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Title: Applied Mathematics at the U.S. Department of Energy: Past, Present and a View to the Future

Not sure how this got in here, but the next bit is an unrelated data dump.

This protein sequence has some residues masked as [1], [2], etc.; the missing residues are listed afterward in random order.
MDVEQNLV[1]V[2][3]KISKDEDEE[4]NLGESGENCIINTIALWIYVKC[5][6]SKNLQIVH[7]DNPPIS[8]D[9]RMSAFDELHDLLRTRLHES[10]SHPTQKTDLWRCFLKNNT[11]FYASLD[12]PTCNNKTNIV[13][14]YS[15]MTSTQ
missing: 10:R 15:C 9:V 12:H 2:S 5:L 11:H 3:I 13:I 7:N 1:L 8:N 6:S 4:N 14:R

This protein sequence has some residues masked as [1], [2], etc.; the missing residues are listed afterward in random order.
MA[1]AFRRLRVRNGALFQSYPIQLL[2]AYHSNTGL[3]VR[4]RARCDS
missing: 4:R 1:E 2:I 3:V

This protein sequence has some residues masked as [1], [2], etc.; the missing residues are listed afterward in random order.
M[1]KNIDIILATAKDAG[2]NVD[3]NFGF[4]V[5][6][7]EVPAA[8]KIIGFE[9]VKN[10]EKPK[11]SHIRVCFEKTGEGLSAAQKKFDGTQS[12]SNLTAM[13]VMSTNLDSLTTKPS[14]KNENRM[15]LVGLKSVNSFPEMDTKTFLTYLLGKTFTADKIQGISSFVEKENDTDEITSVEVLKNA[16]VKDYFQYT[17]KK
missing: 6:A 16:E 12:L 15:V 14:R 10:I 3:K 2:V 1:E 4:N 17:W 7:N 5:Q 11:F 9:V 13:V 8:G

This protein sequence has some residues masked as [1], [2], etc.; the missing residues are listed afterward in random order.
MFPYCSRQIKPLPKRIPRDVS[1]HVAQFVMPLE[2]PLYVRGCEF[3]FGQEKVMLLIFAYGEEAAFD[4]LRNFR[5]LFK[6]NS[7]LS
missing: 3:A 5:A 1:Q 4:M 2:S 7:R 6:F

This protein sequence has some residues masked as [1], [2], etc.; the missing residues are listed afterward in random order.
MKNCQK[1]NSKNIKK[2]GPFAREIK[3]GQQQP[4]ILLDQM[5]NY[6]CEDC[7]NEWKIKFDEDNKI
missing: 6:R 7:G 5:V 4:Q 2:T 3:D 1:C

Abstract